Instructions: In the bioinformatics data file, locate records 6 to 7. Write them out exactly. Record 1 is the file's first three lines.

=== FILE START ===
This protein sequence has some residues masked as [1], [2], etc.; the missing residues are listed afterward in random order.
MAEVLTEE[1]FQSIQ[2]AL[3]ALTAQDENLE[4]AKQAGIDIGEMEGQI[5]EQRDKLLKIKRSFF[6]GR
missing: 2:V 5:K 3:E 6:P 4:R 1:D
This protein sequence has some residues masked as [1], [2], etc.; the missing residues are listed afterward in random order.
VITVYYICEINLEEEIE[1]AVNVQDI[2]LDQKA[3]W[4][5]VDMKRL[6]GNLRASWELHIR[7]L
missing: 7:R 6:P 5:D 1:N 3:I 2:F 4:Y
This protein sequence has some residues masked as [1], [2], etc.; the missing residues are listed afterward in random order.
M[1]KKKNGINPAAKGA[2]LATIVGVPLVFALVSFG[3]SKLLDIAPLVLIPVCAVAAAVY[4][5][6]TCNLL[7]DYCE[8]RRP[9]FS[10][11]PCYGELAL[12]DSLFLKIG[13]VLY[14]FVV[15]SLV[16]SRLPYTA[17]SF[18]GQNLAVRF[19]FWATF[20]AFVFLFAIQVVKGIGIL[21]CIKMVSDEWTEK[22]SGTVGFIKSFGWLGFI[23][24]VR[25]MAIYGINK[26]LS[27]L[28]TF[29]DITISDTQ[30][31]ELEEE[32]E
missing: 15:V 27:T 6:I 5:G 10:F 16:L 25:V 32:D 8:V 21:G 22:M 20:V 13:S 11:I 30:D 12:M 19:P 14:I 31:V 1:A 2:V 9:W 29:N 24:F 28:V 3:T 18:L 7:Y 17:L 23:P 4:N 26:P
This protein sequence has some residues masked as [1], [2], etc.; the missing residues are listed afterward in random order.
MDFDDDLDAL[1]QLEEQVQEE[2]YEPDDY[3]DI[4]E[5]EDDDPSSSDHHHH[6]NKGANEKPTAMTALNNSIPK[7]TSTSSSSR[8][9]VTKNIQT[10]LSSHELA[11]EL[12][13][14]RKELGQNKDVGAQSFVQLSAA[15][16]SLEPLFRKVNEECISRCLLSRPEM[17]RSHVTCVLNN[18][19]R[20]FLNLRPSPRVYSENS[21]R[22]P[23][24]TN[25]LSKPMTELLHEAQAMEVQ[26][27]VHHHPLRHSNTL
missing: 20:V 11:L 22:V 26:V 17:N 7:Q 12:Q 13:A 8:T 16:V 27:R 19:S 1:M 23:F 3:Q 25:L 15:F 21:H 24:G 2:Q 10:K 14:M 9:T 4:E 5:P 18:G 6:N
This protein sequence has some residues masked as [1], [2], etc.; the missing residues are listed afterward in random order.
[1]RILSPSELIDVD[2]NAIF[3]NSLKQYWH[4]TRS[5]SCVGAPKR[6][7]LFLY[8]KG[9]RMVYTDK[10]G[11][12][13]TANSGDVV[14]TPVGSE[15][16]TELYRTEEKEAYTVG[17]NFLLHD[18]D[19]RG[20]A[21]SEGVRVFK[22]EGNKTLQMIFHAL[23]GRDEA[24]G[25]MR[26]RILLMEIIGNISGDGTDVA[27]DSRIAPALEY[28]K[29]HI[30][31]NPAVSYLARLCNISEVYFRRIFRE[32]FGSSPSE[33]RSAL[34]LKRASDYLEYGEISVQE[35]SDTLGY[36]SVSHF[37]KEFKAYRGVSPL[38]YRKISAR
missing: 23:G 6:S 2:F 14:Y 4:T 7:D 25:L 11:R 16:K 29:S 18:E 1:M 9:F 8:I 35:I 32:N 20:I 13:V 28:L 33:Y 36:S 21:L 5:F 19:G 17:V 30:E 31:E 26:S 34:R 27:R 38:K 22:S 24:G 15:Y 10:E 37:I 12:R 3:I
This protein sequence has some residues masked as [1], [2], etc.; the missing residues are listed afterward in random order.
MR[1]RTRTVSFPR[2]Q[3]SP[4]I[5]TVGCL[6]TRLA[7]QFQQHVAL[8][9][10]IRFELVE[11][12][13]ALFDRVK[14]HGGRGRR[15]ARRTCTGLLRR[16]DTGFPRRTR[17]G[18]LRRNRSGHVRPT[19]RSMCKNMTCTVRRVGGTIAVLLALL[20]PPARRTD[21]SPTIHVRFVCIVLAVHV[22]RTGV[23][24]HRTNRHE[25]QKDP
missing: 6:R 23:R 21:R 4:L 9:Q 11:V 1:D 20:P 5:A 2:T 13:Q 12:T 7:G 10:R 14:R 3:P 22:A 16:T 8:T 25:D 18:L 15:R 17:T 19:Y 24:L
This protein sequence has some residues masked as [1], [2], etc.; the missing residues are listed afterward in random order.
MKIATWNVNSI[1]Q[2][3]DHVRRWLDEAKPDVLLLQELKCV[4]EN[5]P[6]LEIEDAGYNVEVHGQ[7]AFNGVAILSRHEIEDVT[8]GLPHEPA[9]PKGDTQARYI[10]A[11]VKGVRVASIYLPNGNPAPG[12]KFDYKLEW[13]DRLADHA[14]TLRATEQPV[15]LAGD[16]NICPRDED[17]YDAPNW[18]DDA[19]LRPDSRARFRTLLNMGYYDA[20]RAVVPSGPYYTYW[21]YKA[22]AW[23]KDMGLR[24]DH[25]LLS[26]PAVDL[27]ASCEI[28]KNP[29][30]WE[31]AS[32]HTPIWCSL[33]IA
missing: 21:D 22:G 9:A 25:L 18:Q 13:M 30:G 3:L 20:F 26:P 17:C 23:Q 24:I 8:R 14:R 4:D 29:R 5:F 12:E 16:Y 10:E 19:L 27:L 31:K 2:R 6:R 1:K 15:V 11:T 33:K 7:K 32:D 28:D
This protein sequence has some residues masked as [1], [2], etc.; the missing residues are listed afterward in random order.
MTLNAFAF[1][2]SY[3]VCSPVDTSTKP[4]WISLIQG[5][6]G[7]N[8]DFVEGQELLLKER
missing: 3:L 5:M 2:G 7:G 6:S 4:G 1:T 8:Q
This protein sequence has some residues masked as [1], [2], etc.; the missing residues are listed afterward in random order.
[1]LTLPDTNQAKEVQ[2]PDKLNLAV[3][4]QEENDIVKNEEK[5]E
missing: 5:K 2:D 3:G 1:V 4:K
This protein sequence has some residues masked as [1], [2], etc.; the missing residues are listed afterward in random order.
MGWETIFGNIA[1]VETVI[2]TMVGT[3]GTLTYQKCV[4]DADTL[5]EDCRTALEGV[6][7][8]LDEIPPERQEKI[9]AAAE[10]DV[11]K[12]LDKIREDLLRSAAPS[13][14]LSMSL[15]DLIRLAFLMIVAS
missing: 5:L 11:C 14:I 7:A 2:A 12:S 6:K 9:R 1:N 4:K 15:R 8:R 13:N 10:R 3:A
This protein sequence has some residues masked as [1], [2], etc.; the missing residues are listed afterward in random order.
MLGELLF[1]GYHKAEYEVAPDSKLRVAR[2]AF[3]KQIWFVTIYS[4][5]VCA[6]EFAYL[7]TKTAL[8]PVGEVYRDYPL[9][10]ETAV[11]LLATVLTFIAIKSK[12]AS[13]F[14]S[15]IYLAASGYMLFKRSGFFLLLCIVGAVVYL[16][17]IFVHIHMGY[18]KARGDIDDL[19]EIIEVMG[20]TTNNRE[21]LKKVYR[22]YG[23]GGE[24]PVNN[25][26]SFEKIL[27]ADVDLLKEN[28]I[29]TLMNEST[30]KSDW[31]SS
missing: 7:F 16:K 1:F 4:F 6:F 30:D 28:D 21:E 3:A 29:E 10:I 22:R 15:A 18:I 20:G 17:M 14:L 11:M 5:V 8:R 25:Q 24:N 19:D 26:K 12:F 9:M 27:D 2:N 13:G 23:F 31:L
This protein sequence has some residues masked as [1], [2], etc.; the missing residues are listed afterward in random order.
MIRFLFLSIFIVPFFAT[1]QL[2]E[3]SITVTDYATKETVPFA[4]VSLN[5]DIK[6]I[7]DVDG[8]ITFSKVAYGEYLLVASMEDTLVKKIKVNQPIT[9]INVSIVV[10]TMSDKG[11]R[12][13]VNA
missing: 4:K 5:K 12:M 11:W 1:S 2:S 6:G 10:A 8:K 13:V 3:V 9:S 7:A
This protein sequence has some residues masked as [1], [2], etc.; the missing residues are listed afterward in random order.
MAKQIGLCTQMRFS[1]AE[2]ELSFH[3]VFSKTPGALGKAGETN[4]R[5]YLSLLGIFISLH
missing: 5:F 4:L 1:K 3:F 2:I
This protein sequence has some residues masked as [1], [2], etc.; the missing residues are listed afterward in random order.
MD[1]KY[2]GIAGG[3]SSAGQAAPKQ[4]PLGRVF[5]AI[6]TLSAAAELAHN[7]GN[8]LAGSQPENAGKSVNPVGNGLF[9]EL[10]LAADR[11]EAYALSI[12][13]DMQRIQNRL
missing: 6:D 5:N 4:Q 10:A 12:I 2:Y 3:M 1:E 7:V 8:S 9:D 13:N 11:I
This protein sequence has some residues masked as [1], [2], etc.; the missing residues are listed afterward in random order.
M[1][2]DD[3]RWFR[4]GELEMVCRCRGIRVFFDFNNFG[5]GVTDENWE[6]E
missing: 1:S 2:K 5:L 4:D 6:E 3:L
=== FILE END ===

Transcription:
This protein sequence has some residues masked as [1], [2], etc.; the missing residues are listed afterward in random order.
MR[1]RTRTVSFPR[2]Q[3]SP[4]I[5]TVGCL[6]TRLA[7]QFQQHVAL[8][9][10]IRFELVE[11][12][13]ALFDRVK[14]HGGRGRR[15]ARRTCTGLLRR[16]DTGFPRRTR[17]G[18]LRRNRSGHVRPT[19]RSMCKNMTCTVRRVGGTIAVLLALL[20]PPARRTD[21]SPTIHVRFVCIVLAVHV[22]RTGV[23][24]HRTNRHE[25]QKDP
missing: 6:R 23:R 21:R 4:L 9:Q 11:V 1:D 20:P 5:A 2:T 13:Q 12:T 7:G 10:R 14:R 3:P 22:A 16:T 8:T 25:D 18:L 15:R 17:T 19:Y 24:L
This protein sequence has some residues masked as [1], [2], etc.; the missing residues are listed afterward in random order.
MKIATWNVNSI[1]Q[2][3]DHVRRWLDEAKPDVLLLQELKCV[4]EN[5]P[6]LEIEDAGYNVEVHGQ[7]AFNGVAILSRHEIEDVT[8]GLPHEPA[9]PKGDTQARYI[10]A[11]VKGVRVASIYLPNGNPAPG[12]KFDYKLEW[13]DRLADHA[14]TLRATEQPV[15]LAGD[16]NICPRDED[17]YDAPNW[18]DDA[19]LRPDSRARFRTLLNMGYYDA[20]RAVVPSGPYYTYW[21]YKA[22]AW[23]KDMGLR[24]DH[25]LLS[26]PAVDL[27]ASCEI[28]KNP[29][30]WE[31]AS[32]HTPIWCSL[33]IA
missing: 21:D 22:G 9:A 25:L 18:Q 13:M 30:G 3:L 20:F 26:P 17:C 23:Q 24:I 8:R 14:R 4:D 29:R 5:F 12:E 16:Y 10:E 19:L 27:L 31:K 2:R 6:R 1:K 15:V 11:T 33:K 7:K 32:D 28:D